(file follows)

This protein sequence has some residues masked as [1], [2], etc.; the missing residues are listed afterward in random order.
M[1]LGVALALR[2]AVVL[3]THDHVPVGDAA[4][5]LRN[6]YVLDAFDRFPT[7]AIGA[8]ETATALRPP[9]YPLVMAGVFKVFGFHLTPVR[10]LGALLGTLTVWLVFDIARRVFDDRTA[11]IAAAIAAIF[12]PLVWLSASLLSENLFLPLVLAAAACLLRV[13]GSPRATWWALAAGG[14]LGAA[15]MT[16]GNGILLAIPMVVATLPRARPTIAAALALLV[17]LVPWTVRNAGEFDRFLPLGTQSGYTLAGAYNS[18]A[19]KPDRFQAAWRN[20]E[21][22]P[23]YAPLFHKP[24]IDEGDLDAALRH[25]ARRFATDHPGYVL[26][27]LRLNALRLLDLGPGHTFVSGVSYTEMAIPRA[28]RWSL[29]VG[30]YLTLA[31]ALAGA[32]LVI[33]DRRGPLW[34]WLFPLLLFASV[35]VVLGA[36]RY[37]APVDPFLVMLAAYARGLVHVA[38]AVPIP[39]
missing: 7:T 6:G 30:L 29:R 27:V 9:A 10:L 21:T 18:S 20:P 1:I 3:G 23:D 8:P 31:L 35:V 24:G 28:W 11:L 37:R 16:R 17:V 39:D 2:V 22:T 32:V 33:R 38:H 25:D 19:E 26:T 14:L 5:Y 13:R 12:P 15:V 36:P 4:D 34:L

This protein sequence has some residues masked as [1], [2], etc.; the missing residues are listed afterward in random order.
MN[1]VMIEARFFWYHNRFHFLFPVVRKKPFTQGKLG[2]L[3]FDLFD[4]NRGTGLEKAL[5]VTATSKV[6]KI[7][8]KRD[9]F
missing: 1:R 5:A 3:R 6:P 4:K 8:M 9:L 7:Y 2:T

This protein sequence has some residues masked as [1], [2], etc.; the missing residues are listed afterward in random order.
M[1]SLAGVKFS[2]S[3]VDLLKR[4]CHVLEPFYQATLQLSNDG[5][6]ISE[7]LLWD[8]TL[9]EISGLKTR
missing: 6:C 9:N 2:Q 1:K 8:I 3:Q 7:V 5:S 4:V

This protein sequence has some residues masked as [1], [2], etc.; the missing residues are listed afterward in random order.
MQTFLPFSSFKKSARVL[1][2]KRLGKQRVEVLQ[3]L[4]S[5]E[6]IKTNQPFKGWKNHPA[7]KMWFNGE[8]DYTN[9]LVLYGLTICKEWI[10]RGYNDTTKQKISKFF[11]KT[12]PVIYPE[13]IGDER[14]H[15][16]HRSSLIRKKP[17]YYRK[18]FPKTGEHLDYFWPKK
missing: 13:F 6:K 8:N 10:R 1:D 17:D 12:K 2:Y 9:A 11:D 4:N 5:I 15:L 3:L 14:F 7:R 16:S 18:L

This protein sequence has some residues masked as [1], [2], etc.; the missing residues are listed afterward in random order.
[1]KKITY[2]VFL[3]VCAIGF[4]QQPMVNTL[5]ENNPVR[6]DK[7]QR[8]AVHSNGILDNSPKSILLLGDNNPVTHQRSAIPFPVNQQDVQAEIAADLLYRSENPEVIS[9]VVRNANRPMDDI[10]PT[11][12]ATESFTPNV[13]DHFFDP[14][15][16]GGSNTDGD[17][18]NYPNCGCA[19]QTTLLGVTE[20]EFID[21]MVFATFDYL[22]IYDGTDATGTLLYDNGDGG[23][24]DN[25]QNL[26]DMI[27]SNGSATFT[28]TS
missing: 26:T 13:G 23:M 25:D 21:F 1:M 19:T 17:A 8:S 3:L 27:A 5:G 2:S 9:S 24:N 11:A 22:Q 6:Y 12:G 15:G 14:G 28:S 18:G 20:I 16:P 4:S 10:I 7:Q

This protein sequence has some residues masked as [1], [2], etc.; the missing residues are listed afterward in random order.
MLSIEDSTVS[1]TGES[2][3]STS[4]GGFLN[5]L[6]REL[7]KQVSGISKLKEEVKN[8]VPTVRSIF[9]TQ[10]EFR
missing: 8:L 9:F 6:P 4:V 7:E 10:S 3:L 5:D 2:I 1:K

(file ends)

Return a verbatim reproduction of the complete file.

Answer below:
This protein sequence has some residues masked as [1], [2], etc.; the missing residues are listed afterward in random order.
M[1]LGVALALR[2]AVVL[3]THDHVPVGDAA[4][5]LRN[6]YVLDAFDRFPT[7]AIGA[8]ETATALRPP[9]YPLVMAGVFKVFGFHLTPVR[10]LGALLGTLTVWLVFDIARRVFDDRTA[11]IAAAIAAIF[12]PLVWLSASLLSENLFLPLVLAAAACLLRV[13]GSPRATWWALAAGG[14]LGAA[15]MT[16]GNGILLAIPMVVATLPRARPTIAAALALLV[17]LVPWTVRNAGEFDRFLPLGTQSGYTLAGAYNS[18]A[19]KPDRFQAAWRN[20]E[21][22]P[23]YAPLFHKP[24]IDEGDLDAALRH[25]ARRFATDHPGYVL[26][27]LRLNALRLLDLGPGHTFVSGVSYTEMAIPRA[28]RWSL[29]VG[30]YLTLA[31]ALAGA[32]LVI[33]DRRGPLW[34]WLFPLLLFASV[35]VVLGA[36]RY[37]APVDPFLVMLAAYARGLVHVA[38]AVPIP[39]
missing: 7:T 6:G 30:L 29:R 27:V 9:A 10:L 21:T 18:S 20:P 1:I 3:G 23:D 8:P 31:L 35:V 24:G 28:W 11:L 37:R 16:R 17:V 39:D 2:V 22:T 32:V 33:R 38:H 25:D 19:E 26:T 14:L 5:Y 13:R 12:P 15:V 36:P 4:D 34:L

This protein sequence has some residues masked as [1], [2], etc.; the missing residues are listed afterward in random order.
MN[1]VMIEARFFWYHNRFHFLFPVVRKKPFTQGKLG[2]L[3]FDLFD[4]NRGTGLEKAL[5]VTATSKV[6]KI[7][8]KRD[9]F
missing: 1:R 5:A 3:R 6:P 4:K 8:M 9:L 7:Y 2:T

This protein sequence has some residues masked as [1], [2], etc.; the missing residues are listed afterward in random order.
M[1]SLAGVKFS[2]S[3]VDLLKR[4]CHVLEPFYQATLQLSNDG[5][6]ISE[7]LLWD[8]TL[9]EISGLKTR
missing: 6:C 9:N 2:Q 1:K 8:I 3:Q 7:V 5:S 4:V

This protein sequence has some residues masked as [1], [2], etc.; the missing residues are listed afterward in random order.
MQTFLPFSSFKKSARVL[1][2]KRLGKQRVEVLQ[3]L[4]S[5]E[6]IKTNQPFKGWKNHPA[7]KMWFNGE[8]DYTN[9]LVLYGLTICKEWI[10]RGYNDTTKQKISKFF[11]KT[12]PVIYPE[13]IGDER[14]H[15][16]HRSSLIRKKP[17]YYRK[18]FPKTGEHLDYFWPKK
missing: 13:F 6:K 8:N 10:R 1:D 17:D 12:K 2:Y 9:A 11:D 4:N 5:I 15:L 3:L 14:F 7:R 16:S 18:L

This protein sequence has some residues masked as [1], [2], etc.; the missing residues are listed afterward in random order.
[1]KKITY[2]VFL[3]VCAIGF[4]QQPMVNTL[5]ENNPVR[6]DK[7]QR[8]AVHSNGILDNSPKSILLLGDNNPVTHQRSAIPFPVNQQDVQAEIAADLLYRSENPEVIS[9]VVRNANRPMDDI[10]PT[11][12]ATESFTPNV[13]DHFFDP[14][15][16]GGSNTDGD[17][18]NYPNCGCA[19]QTTLLGVTE[20]EFID[21]MVFATFDYL[22]IYDGTDATGTLLYDNGDGG[23][24]DN[25]QNL[26]DMI[27]SNGSATFT[28]TS
missing: 26:T 13:G 23:M 25:D 21:F 1:M 19:T 17:A 8:S 3:L 27:A 5:G 2:S 9:S 24:N 11:A 22:Q 6:Y 12:G 15:G 14:G 28:S 18:G 20:I 16:P 4:S 10:I 7:Q

This protein sequence has some residues masked as [1], [2], etc.; the missing residues are listed afterward in random order.
MLSIEDSTVS[1]TGES[2][3]STS[4]GGFLN[5]L[6]REL[7]KQVSGISKLKEEVKN[8]VPTVRSIF[9]TQ[10]EFR
missing: 8:L 9:F 6:P 4:V 7:E 10:S 3:L 5:D 2:I 1:K